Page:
That's enough of the new stuff. What about the other things up for grabs?

The usually-reliable Andrew Pixley makes a rare error in the archive for The Dalek Invasion of Earth, in that he states the serial first screened in New Zealand in 1991. Its first broadcast was actually in 1988, as part of the Silver Jubilee anniversary week. I'll let him off for that though, as due to his painstaking research, I now know exactly what was going on in the Doctor Who production offices the day I was born! His informative archive on The Tomb of the Cybermen is illustrated with some neat behind the scenes photos, many of which I'm sure I haven't seen before.

DWM 280 features the set of recently recovered telesnaps for the missing second and fourth episodes of The Crusade (although I understand that due to space restrictions 15 of the 'snaps were omitted). I noticed that the third 'snap on the seventh column of The Knight of Jaffa is clearly the basis for Henry Fox's illustration on page 76 of David Whitaker's novelisation of the story. I wonder if Fox has any more telesnaps. Is he still alive? If so why hasn't DWM been in touch, eh?!

And for those of you with Internet access, issue 280 also has an overview of some of the more weird Doctor Who-related web sites. ‘The Doctor and Mr T’ site has to be seen to be believed. Thanks DWM for pointing out this little gem!

I'm enjoying immensely Steve Lyons and Chris Howarth's on-going look at those other ‘canonical’ aspects of Doctor Who. In part four (DWM 281) they tackle comic strips, annuals, as well as those tacky non-fiction books that Target churned out in the late 1970s. Glancing at my bookshelf I can see I've got all of those - but I can't think whatever could have possessed me...

The main feature articles are finally getting further and further away from the standard Monsters, Villains and Companions type thing that I've been so critical about before. The lead in 279 is a set of mini-interviews with those high-profile New and Missing Adventures authors who are now working in some capacity within the TV industry, who give their views on what they would do if given the opportunity of producing Doctor Who for the small screen. Judging from the mixed comments in the subsequent issues' letters-pages it would appear that a few readers think some of these authors don't know what they're talking about! Oh, and I love the little Doctor Who Lego men illustrating the feature. If Lego can do them for Star Wars, why not a series of Lego Who figures as well, hmmm?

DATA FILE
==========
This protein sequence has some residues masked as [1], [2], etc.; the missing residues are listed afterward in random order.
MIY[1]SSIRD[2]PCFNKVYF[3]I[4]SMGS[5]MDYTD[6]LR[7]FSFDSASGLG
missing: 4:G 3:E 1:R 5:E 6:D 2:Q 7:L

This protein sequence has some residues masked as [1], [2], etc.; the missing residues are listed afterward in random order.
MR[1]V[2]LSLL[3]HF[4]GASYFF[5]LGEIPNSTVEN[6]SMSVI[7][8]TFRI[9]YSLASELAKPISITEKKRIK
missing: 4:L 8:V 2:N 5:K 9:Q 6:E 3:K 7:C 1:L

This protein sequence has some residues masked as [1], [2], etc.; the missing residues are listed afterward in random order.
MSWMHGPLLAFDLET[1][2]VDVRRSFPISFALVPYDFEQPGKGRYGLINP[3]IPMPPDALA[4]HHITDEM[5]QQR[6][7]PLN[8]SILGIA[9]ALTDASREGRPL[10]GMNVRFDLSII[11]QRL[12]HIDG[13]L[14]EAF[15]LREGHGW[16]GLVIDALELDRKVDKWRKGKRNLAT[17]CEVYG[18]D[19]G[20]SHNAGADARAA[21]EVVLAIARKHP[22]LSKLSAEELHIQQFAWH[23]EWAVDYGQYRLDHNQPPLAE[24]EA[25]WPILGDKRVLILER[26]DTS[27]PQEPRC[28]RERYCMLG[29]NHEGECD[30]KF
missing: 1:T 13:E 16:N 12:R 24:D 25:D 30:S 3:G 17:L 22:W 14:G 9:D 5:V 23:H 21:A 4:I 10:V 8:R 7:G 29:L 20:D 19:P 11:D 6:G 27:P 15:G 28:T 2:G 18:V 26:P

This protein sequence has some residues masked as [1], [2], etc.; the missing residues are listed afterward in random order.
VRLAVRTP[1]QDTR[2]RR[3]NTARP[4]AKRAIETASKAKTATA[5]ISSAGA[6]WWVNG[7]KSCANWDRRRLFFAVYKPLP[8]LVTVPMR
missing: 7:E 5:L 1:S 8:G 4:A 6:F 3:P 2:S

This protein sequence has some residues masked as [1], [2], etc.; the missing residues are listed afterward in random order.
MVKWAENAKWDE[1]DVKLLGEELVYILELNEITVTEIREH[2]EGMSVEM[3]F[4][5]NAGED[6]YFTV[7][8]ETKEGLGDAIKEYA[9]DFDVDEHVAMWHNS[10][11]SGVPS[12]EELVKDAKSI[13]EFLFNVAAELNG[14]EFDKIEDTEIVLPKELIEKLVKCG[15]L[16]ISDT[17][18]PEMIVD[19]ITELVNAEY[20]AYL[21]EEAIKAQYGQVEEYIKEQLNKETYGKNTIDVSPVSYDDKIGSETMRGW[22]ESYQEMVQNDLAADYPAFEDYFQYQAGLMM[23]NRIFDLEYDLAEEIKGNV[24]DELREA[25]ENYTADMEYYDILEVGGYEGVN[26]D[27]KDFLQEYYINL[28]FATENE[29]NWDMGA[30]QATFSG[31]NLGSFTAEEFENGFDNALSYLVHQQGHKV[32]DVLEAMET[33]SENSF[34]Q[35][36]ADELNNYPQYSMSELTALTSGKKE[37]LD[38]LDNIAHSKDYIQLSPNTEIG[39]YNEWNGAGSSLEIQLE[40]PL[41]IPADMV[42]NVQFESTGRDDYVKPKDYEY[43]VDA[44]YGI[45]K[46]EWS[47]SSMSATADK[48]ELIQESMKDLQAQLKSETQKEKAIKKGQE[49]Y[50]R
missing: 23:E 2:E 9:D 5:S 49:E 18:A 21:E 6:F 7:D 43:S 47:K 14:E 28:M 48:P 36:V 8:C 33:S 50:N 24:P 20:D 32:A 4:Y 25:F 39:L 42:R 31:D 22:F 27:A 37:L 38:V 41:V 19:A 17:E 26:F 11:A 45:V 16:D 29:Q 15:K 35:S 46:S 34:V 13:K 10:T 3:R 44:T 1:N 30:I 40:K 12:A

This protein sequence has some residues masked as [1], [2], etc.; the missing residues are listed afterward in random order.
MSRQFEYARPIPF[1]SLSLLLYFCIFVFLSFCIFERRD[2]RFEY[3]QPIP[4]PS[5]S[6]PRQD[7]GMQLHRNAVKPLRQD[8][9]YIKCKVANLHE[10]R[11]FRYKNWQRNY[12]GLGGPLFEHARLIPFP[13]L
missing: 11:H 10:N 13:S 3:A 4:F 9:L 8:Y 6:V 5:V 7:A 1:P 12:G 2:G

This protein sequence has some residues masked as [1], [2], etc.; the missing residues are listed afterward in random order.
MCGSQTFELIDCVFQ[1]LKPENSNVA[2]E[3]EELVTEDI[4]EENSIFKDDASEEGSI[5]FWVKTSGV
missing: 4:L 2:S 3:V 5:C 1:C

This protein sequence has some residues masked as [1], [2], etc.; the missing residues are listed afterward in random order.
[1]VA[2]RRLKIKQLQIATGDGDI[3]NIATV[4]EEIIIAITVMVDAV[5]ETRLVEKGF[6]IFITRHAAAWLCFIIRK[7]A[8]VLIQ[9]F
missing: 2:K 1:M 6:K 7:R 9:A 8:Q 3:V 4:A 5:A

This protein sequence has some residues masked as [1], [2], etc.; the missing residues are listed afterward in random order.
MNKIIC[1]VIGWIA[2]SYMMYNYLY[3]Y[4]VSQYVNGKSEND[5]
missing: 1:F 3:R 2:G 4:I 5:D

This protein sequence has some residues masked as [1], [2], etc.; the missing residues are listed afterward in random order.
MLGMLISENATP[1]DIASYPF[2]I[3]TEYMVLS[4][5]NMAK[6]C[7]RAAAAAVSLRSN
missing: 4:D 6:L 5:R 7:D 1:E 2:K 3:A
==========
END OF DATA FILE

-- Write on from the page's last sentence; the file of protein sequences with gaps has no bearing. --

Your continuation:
DWM 281 examines that highly irritating but very necessary aspect of television exposition: the info-dump, as well as high-lighting some of the more unusual methods of story-telling that has been utilised in Doctor Who over the years. My only gripe with this article is the lack of screen-grabs to illustrate the specific points being raised, although the news-reader captions are rather clever - even though as a non-Brit I have no idea who the anchor-persons are!

Space PirateSpace Pirate

The pictures above are by Adrian Salmon, and were sent to TSV by DWM comic strip writer Scott Gray. Scott explains that the characters are “a couple of villains from an upcoming comic strip we're doing for DWM 284-286. The story will probably be called ‘The Treasure of Tyronikus’ or some such silliness. [The eventual title chosen was The Company of Thieves.] It's a pirates-in-space tale that's a tad more lighthearted than some of the stories seen lately. These illustrations probably won't see print anywhere else - a TSV exclusive!” [One of the two illustrations was printed years later on page 219 of The Glorious Dead graphic novel].

Jon's Note:
DWM 279 is something of a significant issue: it's June 2008, and the Time Team is still going strong nine years later (a slight format change means they now cover only one story at a time), and have reached the Colin Baker era.

But more importantly, if you've got this issue, DWM's ‘We're going to be bigger than Star Wars!’ is definitely worth reading now, considering most of the people interviewed - Paul Cornell, Mark Gatiss, Gareth Roberts, Steven Moffat and someone called Russell T Davies - have all written for the new series! And how ironic is Davies' closing comment, “God help anyone in charge of bringing it back - what a responsibility!” Amen to that!

This item appeared in TSV 58 (September 1999).